a New York City policeman in the death of Eric Garner, but there are 11
    significant facts that many of them have chosen to overlook:

    1. There is no doubt that Garner was resisting an arrest for illegally selling
    untaxed cigarettes. Former New York City Police Commissioner Bernard Kerik put
    it succinctly: “You cannot resist arrest. If Eric Garner did not resist arrest,
    the outcome of this case would have been very different,” he told Newsmax. “He
    wouldn’t be dead today.

    “Regardless of what the arrest was for, the officers don’t have the ability to say, ‘Well,
    this is a minor arrest, so we’re just going to ignore you.’”

    2. The video of the July 17 incident clearly shows Garner, an African-American,
    swatting away the arms of a white officer seeking to take him into custody,
    telling him: “Don’t touch me!”

    3. Garner, 43, had history of more than 30 arrests dating back to 1980, on charges
    including assault and grand larceny.

    4. At the time of his death, Garner was out on bail after being charged with
    illegally selling cigarettes, driving without a license, marijuana possession
    and false impersonation.

    5. The chokehold that Patrolman Daniel Pantaleo put on Garner was reported to have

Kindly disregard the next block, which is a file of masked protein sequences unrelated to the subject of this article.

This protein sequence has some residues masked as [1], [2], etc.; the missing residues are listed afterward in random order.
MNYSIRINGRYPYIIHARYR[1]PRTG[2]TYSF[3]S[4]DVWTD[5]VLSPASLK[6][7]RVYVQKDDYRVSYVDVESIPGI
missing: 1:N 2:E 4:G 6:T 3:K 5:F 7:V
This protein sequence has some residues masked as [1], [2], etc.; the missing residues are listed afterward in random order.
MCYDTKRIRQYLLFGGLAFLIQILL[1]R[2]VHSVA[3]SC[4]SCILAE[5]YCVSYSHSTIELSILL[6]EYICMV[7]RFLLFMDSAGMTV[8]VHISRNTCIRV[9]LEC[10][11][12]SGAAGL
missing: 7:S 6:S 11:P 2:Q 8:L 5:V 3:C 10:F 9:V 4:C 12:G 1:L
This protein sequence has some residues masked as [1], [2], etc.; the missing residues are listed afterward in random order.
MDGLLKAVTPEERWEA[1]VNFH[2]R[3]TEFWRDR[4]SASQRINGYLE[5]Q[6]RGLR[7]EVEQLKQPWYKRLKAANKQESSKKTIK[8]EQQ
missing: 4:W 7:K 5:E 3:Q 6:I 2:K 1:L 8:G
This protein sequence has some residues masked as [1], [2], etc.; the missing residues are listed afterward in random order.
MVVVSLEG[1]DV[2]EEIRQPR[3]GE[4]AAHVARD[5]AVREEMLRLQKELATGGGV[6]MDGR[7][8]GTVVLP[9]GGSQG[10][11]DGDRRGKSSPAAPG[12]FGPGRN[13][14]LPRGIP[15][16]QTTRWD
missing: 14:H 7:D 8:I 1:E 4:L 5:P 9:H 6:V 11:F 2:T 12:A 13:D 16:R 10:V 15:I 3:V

contributed to his death. But Garner, who was 6-foot-3 and weighed 350 pounds,
    suffered from a number of health problems, including heart disease, severe
    asthma, diabetes, obesity, and sleep apnea. Pantaleo’s attorney and police
    union officials argued that Garner’s poor health was the main cause of his
    death.

    6. Garner did not die at the scene of the confrontation. He suffered cardiac
    arrest in the ambulance taking him to the hospital and was pronounced dead
    about an hour later.

    7. Much has been made of the fact that the use of chokeholds by police is prohibited in
    New York City. But officers reportedly still use them. Between 2009 and
    mid-2014, the Civilian Complaint Review Board received 1,128 chokehold
    allegations.

    Patrick Lynch, president of the New York City Patrolmen’s Benevolent Association, said:
    “It was clear that the officer’s intention was to do nothing more than take Mr.
    Garner into custody as instructed, and that he used the takedown technique that
    he learned in the academy when Mr. Garner refused.”

    8. The grand jury began hearing the case on Sept. 29 and did not reach a decision
    until Wednesday, so there is much testimony that was presented that has not
    been made public.

    9. The 23-member grand jury included nine non-white jurors.

    10. In order to find Officer Pantaleo criminally negligent, the grand jury would have
    had to determine that he knew there was a “substantial risk” that Garner would
    have died due to the takedown.

    11. Less than a month after Garner’s death, Ramsey Orta, who shot the much-viewed
    videotape of the encounter, was indicted on weapons charges. Police alleged
    that Orta had slipped a .25-caliber handgun into a teenage accomplice’s
    waistband outside a New York hotel.